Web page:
South L.A. nonprofit provides hope through employment
Derrick Hill, Outreach Specialist at Dad’s Back Academy and Community Build President Robert Sausedo partnered to secure employment for 80 formerly incarcerated individuals with felony convictions.
As the one year anniversary of the Coronavirus pandemic nears, Black unemployment continues to hover around 10% and thousands remain unemployed or underemployed. Many South Los Angeles nonprofits have stepped up their efforts to fill the employment void and made providing jobs a top priority. Leimert Park-based nonprofit Community Build, Inc. (CBI) is one of those agencies.
CBI provides intervention and prevention social programs, job training for youth and adults as well as employment services. As the Coronavirus and shelter in place have persisted, CBI has focused on securing city and county grants to provide employment.
In an effort to spur an economy that has become stagnant due to mandatory stay at home orders, state and local governments have poured millions into temporary job creation. CBI has received county and city grants to provide hundreds of temporary jobs for South Los Angeles residents eager for work.
“Part of Community Build’s mission is to offer hope to individuals through employment opportunities that provide a living wage,” CBI President Robert Sausedo said.
A native Angeleno who grew up in South Los Angeles, Sausedo said he feels a special responsibility to bring jobs to underserved communities. In September, when CBI lost an opportunity to hire 1,000 workers for the City of Los Angeles CARES Act outreach program, he was devastated. The day project was to be publicly announced, the City decided to delay the program launch.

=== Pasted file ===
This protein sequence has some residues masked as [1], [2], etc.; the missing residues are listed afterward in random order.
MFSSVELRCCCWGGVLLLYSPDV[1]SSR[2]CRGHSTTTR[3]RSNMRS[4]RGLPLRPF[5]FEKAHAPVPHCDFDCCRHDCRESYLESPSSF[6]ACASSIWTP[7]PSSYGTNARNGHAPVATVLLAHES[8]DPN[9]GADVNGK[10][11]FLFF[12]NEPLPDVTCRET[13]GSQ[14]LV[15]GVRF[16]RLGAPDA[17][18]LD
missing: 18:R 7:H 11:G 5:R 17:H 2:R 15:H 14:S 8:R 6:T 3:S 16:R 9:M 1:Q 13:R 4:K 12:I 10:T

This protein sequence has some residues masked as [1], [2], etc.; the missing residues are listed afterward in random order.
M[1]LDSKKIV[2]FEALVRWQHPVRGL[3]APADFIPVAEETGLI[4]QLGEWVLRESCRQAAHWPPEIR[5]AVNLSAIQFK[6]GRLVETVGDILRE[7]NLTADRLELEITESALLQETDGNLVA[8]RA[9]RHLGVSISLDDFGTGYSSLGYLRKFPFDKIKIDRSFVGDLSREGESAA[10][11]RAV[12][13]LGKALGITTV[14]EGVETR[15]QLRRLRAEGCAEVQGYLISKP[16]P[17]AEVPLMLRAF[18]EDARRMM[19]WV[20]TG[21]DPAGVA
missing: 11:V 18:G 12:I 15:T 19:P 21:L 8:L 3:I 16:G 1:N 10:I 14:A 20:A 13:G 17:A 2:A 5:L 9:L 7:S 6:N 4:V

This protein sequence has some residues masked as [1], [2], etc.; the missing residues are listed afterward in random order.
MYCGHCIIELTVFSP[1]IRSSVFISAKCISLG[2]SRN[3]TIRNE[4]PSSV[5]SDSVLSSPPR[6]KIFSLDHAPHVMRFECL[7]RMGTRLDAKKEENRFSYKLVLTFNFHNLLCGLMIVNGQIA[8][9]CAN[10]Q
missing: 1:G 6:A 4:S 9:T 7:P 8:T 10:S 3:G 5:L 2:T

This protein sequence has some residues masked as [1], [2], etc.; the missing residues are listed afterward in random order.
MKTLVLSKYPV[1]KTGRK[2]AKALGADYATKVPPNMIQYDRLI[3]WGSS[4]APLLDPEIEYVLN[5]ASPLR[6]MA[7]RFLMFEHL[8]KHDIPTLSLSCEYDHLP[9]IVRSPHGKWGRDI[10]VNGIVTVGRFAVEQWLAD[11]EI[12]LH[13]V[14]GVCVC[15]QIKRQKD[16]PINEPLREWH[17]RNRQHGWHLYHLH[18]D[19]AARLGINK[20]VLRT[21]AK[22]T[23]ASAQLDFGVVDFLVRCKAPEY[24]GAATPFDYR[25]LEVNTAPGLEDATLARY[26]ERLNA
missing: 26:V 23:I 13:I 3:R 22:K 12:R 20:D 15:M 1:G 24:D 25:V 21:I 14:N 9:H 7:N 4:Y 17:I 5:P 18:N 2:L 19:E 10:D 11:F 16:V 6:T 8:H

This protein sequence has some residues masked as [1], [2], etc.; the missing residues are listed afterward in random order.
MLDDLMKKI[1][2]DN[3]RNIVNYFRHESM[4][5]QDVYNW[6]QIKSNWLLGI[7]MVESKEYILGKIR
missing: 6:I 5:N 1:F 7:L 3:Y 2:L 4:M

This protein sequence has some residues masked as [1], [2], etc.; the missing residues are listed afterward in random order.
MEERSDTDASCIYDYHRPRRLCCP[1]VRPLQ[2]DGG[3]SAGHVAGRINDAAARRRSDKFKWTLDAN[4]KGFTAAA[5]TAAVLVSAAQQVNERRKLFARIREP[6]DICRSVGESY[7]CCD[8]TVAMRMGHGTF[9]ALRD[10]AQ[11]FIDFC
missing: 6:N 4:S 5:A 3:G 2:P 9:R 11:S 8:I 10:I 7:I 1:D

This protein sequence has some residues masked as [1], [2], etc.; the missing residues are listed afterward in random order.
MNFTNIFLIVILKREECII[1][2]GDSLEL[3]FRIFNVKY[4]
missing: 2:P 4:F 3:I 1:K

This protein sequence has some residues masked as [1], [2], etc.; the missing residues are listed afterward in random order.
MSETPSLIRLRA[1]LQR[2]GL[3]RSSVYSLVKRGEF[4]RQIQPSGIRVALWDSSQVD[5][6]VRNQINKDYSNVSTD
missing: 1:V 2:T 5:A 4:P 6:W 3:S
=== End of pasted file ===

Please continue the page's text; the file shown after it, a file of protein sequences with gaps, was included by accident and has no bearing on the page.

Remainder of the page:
“To be unable to immediately provide these jobs was a devastating blow for our organization. I knew it was going to be even more devastating to the people that needed the work,” said Robert Sausedo, CBI’s president. “I saw the hope in their eyes at the prospect of getting a job and being able to have an income. With all the disappointment and disillusion that’s come with COVID, we had to find some way to keep hope alive. I knew we had to make a way out of no way.”
Robert Sausedo and Derrick Hill discuss employment opportunities for individuals with felony convictions.
After the project was pulled, Sausedo spent days calling city and county agencies to secure funding for employment programs. Although he was unable to secure funding as large as the $15 million City contract that was postponed, he was successful in landing County and City contracts totaling over $2.2 million that have translated into over 600 temporary jobs. In addition, CBI hosted a job fair where 30 individuals were placed at nursing, security, sanitation and staffing agencies.
c was hired by CBI in November for a temporary assignment as a COVID-19 Community Health Workers. The position was part of a County of Los Angeles Department of Public Health (DPH) outreach initiative to deliver community-based services to areas disproportionately impacted by COVID-19. The six week assignment paid $1,000 per week.